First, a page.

5. Discussion

Staphylococcus aureus is one of the important bacteria with the capability to stick and produce biofilms on external surfaces which cause community-acquired infections. Increasing antibiotic resistance among biofilm producers in hospital settings makes the therapy of staphylococcal infection an international challenge (13). Several studies showed the biofilm formation and genetics characteristics of different isolates of S. aureus (19-22). Consistent with the result of our study, Nourbakhsh and Momtaz reported the 86% of S. aureus isolates isolated from hospital infections in Shahrekord (the capital city of Chaharmahal and Bakhtiari province, Iran) were able to form biofilms (23). Arya et al. also reported the same results. They isolated 52 strains of S. aureus from blood culture of volunteers. In this study, 87% of strains isolated from blood culture were positive for biofilms (24). Christensen et al. showed that 48.5% of the clinical strains of S. aureus were able to produce biofilms (25). Similar to the current research, in a study published in 2007, Cafiso et al. reported that 57.5% of S. aureus strains isolated from in-patient medical equipment were biofilm producers (26).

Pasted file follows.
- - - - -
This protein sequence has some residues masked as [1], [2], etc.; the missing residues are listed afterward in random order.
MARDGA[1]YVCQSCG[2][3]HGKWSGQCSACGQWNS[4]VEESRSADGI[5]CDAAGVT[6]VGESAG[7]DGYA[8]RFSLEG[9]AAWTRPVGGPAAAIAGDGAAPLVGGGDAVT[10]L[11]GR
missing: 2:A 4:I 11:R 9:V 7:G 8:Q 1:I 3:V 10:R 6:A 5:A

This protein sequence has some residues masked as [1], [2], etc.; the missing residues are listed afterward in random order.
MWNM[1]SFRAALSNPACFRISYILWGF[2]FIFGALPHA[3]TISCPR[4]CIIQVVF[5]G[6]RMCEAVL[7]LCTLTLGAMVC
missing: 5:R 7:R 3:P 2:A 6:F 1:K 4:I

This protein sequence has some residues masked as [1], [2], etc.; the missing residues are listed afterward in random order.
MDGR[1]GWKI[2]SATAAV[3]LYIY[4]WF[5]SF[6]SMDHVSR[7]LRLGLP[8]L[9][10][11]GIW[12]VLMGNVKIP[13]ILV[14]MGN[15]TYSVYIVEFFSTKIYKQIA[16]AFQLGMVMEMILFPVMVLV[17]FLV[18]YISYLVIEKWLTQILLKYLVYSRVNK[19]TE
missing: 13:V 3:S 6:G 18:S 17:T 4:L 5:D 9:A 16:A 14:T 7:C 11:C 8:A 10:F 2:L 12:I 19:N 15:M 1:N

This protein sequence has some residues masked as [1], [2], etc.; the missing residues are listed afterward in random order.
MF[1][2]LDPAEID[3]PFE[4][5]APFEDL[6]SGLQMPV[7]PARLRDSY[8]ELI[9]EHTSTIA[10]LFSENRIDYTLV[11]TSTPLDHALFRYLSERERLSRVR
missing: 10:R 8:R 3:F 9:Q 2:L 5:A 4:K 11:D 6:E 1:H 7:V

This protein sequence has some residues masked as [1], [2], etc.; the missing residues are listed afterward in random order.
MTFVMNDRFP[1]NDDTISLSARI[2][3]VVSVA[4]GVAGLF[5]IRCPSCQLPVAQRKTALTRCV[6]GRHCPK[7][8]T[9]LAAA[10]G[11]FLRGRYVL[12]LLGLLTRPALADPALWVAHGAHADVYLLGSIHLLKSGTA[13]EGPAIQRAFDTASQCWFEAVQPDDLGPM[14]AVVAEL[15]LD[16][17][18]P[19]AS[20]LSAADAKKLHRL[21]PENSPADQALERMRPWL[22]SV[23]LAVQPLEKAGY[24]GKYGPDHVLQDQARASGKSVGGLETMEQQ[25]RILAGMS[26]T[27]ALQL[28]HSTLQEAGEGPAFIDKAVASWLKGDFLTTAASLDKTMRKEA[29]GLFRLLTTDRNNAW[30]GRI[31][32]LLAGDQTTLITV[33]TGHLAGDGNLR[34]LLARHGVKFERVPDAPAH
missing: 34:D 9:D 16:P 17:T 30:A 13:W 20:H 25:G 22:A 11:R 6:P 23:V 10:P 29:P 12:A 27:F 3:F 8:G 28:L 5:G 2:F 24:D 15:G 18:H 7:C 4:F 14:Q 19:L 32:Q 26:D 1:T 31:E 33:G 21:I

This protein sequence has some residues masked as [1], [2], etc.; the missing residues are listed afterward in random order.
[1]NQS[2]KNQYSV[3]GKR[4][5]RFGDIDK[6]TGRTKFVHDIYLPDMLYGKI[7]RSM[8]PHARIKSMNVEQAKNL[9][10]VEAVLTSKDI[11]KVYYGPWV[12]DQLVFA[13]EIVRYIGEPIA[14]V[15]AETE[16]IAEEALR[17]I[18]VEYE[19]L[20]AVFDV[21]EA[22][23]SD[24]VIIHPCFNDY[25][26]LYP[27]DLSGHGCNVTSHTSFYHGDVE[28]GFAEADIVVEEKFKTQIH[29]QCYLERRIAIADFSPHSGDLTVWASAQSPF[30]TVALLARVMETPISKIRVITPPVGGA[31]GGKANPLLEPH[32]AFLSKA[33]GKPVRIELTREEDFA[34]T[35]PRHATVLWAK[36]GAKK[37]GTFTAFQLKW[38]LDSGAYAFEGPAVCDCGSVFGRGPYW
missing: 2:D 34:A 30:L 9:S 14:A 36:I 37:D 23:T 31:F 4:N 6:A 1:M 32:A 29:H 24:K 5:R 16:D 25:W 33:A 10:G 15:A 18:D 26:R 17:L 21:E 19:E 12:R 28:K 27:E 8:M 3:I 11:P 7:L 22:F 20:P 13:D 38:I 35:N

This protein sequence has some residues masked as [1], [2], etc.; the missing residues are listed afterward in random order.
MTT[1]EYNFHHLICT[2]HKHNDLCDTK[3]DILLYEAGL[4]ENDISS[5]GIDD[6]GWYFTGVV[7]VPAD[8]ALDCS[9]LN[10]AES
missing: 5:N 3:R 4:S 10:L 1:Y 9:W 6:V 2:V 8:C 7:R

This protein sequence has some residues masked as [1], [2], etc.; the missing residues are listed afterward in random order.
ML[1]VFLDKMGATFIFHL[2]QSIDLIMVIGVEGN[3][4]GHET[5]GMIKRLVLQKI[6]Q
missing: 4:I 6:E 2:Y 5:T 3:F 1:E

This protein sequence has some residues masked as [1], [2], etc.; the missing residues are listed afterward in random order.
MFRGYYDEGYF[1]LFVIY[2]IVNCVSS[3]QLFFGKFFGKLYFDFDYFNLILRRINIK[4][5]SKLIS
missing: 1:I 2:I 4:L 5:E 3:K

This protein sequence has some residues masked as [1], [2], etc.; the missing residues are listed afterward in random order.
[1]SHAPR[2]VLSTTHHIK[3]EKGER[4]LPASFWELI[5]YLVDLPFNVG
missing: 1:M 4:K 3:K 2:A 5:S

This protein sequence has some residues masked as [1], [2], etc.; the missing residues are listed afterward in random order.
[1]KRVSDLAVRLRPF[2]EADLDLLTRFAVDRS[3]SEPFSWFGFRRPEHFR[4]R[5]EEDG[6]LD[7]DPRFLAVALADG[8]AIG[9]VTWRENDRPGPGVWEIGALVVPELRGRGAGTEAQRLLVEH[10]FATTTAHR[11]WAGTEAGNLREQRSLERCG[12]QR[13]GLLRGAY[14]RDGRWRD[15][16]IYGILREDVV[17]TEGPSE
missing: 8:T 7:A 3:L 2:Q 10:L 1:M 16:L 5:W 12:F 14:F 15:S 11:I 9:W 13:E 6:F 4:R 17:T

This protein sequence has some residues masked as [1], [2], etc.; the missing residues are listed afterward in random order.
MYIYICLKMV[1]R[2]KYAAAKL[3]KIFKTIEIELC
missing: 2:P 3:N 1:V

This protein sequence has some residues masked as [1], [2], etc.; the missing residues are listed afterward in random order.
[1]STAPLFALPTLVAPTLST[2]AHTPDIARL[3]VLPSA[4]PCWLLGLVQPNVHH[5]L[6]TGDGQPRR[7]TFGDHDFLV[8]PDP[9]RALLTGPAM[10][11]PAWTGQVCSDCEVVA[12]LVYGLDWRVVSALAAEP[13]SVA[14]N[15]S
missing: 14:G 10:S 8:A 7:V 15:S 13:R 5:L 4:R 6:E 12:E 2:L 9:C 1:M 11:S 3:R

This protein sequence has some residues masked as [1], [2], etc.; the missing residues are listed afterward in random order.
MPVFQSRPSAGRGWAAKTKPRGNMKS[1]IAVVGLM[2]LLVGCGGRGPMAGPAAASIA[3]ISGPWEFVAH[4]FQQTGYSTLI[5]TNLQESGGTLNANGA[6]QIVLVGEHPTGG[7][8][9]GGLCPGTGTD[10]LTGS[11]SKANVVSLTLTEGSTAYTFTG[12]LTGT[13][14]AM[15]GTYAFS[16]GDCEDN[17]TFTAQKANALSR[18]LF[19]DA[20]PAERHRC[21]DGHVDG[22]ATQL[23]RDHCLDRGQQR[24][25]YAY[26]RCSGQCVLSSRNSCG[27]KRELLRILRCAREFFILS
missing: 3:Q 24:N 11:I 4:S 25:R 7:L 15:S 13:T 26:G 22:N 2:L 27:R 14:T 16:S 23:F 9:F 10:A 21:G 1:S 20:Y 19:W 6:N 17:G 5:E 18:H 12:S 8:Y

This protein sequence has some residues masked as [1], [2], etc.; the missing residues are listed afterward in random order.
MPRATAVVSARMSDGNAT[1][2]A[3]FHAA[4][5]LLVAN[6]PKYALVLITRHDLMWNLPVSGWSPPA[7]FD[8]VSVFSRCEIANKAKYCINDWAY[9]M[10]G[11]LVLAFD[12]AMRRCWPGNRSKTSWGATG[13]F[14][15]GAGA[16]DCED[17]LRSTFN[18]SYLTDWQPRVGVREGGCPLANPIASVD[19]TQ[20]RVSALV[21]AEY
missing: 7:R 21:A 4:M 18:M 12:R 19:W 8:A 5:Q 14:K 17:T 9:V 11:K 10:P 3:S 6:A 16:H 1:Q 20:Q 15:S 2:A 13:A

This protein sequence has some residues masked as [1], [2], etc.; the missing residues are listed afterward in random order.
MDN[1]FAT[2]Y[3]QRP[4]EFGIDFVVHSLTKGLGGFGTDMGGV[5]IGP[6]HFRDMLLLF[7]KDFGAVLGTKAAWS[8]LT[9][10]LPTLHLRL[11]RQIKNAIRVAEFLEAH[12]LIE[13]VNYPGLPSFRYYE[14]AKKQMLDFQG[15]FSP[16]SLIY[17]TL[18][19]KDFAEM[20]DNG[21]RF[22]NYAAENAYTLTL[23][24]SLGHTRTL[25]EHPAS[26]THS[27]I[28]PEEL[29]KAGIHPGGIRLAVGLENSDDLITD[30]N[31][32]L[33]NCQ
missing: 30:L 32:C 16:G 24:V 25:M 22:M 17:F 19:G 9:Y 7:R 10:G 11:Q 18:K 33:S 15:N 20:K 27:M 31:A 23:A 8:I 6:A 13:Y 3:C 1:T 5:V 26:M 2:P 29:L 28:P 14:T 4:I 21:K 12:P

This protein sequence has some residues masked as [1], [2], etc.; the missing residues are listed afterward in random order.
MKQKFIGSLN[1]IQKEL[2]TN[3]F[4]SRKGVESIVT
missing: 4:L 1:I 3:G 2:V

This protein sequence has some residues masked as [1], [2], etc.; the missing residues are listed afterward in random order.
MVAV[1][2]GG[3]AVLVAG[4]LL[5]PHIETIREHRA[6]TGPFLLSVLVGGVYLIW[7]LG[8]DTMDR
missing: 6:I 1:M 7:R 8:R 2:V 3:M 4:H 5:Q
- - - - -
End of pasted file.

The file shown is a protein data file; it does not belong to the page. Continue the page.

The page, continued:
In this study, according to quantitative evaluation of biofilm production, 30 isolates (50%) as sticky strains, 17 strains (28.3%) as weak adhesive strains and 13 strains (21.7%) as non-adhesive strains were considered. Mirzaee et al. in 2014 reported that 46% of clinical isolates of methicillin resistant S. aureus (MRSA) were strong producer of biofilm on microtiter tissue culture plates (21). Croes et al. in 2009 proposed that strong biofilm formation in S. aureus could not be attributed to a specific accessory gene regulator (agr) genotype, as suggested previously (27). Eftekhar and Dadaei in 2011 showed that 53.3% of MRSA isolates had the potential to form biofilm by colony morphology of which, 75% carried the ica operon. Weak biofilm production was observed in the microtitre plate assay by 57.8%, of which 53.8% harbored the ica operon. However, about 70% of biofilm non-producers also carried the ica operon (28).

Namvar et al. detected the intercellular adhesion gene cluster (ica) in clinical S. aureus isolates. Their results showed that in the quantitative biofilm assay, 58% produced biofilm while 42% isolates did not exhibit this property (29). In present study, 47 (78.3%) strains were identified as biofilm- producing strains and 13 (21.7%) strains were negative for biofilm. According to the results of studies from all different parts of the world, it seems that the ability to produce biofilms among strains isolated from patients is very close to the present study, which indicates the cloning of patients with these strains has a high prevalence in Iran.